The National Federation of the Blind and Amazon released a brief statement March 2, announcing a new initiative to “collaborate on improvements to Amazon’s education content, platforms, and application,” as well as meet on an “ongoing basis” to address the advocacy groups’ accessibility concerns with its Kindle e-readers.
The NFB has been a constant critic of the online retailer ever since it launched the Kindle 2008. At issue is the method Amazon uses to convert written documents to digital formats. While most publishers use the ePub3 format to convert files, Amazon uses its own MobiPocket converter, which the NFB argues is inaccessible when reading anything but basic documents.
The issue has gained increased urgency as Amazon has partnered with school districts and higher education institutions to bring Kindles into the classroom, where they are often used to read mathematical tables and other complex materials. In August, the New York City Department of Education delayed a vote on a proposed $30 million contract with Amazon in response to protest letters from the NFB.
Neither the NFB nor Amazon included many details in the announcement, but stated that “initial results of this collaboration are expected this year and beyond.”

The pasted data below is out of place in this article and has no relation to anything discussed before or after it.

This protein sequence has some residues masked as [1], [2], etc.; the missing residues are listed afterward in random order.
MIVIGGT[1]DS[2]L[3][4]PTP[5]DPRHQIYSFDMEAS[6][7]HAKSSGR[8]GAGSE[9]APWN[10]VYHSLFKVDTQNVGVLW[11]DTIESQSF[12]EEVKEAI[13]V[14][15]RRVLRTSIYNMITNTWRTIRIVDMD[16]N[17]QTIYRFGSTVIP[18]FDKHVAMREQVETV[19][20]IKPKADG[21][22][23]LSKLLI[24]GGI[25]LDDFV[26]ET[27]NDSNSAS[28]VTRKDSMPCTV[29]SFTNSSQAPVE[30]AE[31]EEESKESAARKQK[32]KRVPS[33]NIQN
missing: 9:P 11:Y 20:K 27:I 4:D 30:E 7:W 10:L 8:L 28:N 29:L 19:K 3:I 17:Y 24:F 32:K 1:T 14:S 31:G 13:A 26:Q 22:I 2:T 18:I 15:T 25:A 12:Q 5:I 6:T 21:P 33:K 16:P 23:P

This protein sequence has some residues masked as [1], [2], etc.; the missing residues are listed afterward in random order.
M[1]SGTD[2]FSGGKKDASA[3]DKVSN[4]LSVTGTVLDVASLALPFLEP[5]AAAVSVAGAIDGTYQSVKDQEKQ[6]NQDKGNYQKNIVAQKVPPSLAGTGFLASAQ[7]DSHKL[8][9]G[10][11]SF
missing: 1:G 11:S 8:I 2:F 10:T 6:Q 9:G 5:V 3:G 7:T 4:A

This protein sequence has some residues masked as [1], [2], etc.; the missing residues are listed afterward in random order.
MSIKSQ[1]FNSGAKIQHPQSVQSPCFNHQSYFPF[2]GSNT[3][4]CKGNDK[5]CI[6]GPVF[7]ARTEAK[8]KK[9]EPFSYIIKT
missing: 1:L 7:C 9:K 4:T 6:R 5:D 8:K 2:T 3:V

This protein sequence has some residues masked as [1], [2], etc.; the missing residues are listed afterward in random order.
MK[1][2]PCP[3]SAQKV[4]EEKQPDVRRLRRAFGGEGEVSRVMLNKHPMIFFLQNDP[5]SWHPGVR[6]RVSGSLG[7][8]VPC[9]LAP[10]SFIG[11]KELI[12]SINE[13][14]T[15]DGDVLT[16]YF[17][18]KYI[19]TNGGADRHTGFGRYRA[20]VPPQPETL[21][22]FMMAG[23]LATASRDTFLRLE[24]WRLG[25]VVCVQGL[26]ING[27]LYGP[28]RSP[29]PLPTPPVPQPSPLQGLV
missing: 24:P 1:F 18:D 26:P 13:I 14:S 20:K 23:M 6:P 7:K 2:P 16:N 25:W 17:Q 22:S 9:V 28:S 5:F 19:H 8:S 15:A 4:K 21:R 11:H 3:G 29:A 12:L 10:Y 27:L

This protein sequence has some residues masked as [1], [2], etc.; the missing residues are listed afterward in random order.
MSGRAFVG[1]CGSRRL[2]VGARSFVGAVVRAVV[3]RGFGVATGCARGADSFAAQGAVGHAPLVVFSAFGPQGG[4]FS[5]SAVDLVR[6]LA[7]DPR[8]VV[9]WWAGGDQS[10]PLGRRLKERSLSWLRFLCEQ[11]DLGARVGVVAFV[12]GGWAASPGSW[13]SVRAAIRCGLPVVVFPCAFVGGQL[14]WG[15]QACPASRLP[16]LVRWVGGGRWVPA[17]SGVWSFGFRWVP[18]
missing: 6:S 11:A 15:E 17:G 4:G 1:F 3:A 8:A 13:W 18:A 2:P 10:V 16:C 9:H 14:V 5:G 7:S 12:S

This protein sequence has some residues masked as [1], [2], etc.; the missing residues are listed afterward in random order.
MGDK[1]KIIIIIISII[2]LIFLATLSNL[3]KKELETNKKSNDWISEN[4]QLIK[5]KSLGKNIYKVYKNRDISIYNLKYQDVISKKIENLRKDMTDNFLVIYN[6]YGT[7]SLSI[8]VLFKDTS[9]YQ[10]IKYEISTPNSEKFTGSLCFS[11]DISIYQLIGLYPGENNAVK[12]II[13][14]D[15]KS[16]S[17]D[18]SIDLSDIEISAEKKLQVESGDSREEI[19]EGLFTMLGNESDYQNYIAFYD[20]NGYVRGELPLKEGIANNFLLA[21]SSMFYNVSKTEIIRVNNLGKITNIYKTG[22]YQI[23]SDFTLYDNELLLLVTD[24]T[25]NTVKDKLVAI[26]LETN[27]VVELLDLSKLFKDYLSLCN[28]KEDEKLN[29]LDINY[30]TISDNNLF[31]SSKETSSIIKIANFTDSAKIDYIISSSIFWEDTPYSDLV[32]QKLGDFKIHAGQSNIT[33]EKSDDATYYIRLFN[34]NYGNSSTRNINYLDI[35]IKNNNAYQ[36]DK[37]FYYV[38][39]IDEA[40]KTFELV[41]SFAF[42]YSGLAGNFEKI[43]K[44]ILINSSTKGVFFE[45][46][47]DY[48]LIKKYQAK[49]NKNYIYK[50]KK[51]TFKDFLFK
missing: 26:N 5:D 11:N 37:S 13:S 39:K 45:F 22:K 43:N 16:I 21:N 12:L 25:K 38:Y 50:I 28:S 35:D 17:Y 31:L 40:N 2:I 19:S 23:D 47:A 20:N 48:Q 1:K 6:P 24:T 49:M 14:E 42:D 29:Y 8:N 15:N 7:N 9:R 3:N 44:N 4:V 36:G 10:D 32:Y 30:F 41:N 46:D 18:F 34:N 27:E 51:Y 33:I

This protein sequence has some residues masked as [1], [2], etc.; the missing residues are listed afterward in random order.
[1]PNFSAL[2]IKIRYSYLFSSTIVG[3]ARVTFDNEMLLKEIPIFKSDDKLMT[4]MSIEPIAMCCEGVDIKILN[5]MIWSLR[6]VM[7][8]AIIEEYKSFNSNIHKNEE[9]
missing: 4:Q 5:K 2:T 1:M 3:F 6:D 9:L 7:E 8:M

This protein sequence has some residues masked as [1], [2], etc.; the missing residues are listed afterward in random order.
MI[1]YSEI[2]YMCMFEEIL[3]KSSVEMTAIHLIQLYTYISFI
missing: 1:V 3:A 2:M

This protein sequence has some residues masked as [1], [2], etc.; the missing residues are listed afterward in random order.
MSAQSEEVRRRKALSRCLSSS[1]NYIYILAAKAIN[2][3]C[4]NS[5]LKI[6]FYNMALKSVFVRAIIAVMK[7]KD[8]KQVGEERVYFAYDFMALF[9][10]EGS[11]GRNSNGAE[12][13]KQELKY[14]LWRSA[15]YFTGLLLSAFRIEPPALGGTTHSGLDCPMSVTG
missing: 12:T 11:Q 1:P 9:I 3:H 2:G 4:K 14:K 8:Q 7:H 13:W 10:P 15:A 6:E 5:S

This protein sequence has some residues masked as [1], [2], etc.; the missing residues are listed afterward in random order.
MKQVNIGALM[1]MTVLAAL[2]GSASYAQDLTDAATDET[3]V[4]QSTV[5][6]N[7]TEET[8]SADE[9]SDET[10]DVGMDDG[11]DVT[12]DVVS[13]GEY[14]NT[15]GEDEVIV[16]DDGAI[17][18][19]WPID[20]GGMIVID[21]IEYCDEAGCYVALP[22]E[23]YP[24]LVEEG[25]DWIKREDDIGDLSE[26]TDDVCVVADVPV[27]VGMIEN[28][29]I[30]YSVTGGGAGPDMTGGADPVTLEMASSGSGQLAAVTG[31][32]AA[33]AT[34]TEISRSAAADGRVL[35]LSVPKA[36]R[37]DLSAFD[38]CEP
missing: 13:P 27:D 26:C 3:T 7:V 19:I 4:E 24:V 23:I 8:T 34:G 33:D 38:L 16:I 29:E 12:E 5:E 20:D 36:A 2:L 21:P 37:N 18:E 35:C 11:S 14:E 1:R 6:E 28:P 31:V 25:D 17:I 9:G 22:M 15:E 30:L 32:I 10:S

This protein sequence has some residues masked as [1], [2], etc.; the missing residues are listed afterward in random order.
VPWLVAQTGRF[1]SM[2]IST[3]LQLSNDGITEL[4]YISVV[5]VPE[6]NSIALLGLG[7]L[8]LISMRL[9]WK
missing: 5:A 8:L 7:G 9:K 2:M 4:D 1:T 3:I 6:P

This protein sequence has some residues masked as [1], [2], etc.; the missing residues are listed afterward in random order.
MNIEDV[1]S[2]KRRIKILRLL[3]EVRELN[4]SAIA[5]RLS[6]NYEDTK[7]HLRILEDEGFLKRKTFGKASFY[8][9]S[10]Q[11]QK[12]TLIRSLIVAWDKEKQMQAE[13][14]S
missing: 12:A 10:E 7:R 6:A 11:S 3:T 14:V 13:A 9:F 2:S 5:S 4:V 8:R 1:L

“The National Federation of the Blind is dedicated to using our expertise in the development and implementation of built-in accessibility in technology to ensure that the blind have equal access to the information and tools we need to live the lives we want,” NFB President Mark A. Riccobono said in the news release. “The NFB and Amazon have sought a productive collaboration to improve accessibility, and we now look forward to working together closely to improve the technologies that will make digital reading experiences better for all customers.”
The NFB’s page on Amazon’s Kindle provides more background, press releases and other information about the ongoing accessibility issues.